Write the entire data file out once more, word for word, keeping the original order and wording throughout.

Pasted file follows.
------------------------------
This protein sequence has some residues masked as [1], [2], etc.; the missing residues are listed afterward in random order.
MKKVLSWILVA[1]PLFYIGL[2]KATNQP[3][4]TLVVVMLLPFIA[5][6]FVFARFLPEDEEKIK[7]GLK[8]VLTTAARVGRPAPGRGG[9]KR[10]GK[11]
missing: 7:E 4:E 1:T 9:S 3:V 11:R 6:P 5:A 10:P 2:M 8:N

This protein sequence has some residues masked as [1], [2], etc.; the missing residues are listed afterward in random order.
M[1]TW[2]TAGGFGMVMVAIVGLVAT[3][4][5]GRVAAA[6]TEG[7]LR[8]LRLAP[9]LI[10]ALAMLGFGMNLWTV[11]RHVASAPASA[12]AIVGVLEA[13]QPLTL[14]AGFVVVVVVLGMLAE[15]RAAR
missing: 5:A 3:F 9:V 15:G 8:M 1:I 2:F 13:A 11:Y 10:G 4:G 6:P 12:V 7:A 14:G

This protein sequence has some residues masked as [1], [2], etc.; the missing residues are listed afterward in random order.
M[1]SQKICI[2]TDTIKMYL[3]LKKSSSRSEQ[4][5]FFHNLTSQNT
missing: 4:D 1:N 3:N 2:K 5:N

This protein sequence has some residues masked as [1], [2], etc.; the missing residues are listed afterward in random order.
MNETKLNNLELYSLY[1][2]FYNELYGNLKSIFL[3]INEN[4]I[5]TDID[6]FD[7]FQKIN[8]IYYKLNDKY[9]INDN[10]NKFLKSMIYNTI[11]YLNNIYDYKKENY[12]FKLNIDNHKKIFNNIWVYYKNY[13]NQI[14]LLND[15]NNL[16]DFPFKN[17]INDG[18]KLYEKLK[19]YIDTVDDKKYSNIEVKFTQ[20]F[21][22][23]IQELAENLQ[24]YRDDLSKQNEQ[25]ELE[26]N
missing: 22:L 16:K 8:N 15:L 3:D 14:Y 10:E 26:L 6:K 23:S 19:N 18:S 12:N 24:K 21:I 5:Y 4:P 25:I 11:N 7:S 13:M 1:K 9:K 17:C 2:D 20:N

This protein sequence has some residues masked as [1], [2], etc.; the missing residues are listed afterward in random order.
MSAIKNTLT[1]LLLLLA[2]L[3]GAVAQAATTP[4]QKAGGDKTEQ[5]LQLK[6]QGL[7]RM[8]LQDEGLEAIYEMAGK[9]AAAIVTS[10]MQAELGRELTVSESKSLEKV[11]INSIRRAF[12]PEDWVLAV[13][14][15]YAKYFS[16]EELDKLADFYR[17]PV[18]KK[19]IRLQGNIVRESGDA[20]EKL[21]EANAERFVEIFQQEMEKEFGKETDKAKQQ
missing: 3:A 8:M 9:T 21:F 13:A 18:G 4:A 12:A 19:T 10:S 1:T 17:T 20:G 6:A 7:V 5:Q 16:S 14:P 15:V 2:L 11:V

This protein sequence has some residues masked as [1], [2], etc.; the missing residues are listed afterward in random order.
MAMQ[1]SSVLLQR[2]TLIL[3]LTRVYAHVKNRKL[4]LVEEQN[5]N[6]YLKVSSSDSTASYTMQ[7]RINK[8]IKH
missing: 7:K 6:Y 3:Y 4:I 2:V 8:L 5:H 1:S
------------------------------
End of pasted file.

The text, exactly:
This protein sequence has some residues masked as [1], [2], etc.; the missing residues are listed afterward in random order.
MKKVLSWILVA[1]PLFYIGL[2]KATNQP[3][4]TLVVVMLLPFIA[5][6]FVFARFLPEDEEKIK[7]GLK[8]VLTTAARVGRPAPGRGG[9]KR[10]GK[11]
missing: 7:E 4:E 1:T 9:S 3:V 11:R 6:P 5:A 10:P 2:M 8:N

This protein sequence has some residues masked as [1], [2], etc.; the missing residues are listed afterward in random order.
M[1]TW[2]TAGGFGMVMVAIVGLVAT[3][4][5]GRVAAA[6]TEG[7]LR[8]LRLAP[9]LI[10]ALAMLGFGMNLWTV[11]RHVASAPASA[12]AIVGVLEA[13]QPLTL[14]AGFVVVVVVLGMLAE[15]RAAR
missing: 5:A 3:F 9:V 15:G 8:M 1:I 2:F 13:A 11:Y 10:G 4:G 6:P 12:V 7:A 14:G

This protein sequence has some residues masked as [1], [2], etc.; the missing residues are listed afterward in random order.
M[1]SQKICI[2]TDTIKMYL[3]LKKSSSRSEQ[4][5]FFHNLTSQNT
missing: 4:D 1:N 3:N 2:K 5:N

This protein sequence has some residues masked as [1], [2], etc.; the missing residues are listed afterward in random order.
MNETKLNNLELYSLY[1][2]FYNELYGNLKSIFL[3]INEN[4]I[5]TDID[6]FD[7]FQKIN[8]IYYKLNDKY[9]INDN[10]NKFLKSMIYNTI[11]YLNNIYDYKKENY[12]FKLNIDNHKKIFNNIWVYYKNY[13]NQI[14]LLND[15]NNL[16]DFPFKN[17]INDG[18]KLYEKLK[19]YIDTVDDKKYSNIEVKFTQ[20]F[21][22][23]IQELAENLQ[24]YRDDLSKQNEQ[25]ELE[26]N
missing: 22:L 16:K 8:N 15:L 3:D 14:Y 10:E 26:L 6:K 23:S 19:N 18:S 12:N 24:K 21:I 5:Y 4:P 25:I 11:N 7:S 13:M 1:K 9:K 17:C 2:D 20:N

This protein sequence has some residues masked as [1], [2], etc.; the missing residues are listed afterward in random order.
MSAIKNTLT[1]LLLLLA[2]L[3]GAVAQAATTP[4]QKAGGDKTEQ[5]LQLK[6]QGL[7]RM[8]LQDEGLEAIYEMAGK[9]AAAIVTS[10]MQAELGRELTVSESKSLEKV[11]INSIRRAF[12]PEDWVLAV[13][14][15]YAKYFS[16]EELDKLADFYR[17]PV[18]KK[19]IRLQGNIVRESGDA[20]EKL[21]EANAERFVEIFQQEMEKEFGKETDKAKQQ
missing: 3:A 8:M 9:T 21:F 13:A 18:G 4:A 12:A 19:T 10:S 1:T 17:T 20:G 6:A 7:V 5:Q 16:S 14:P 15:V 2:L 11:V

This protein sequence has some residues masked as [1], [2], etc.; the missing residues are listed afterward in random order.
MAMQ[1]SSVLLQR[2]TLIL[3]LTRVYAHVKNRKL[4]LVEEQN[5]N[6]YLKVSSSDSTASYTMQ[7]RINK[8]IKH
missing: 7:K 6:Y 3:Y 4:I 2:V 8:L 5:H 1:S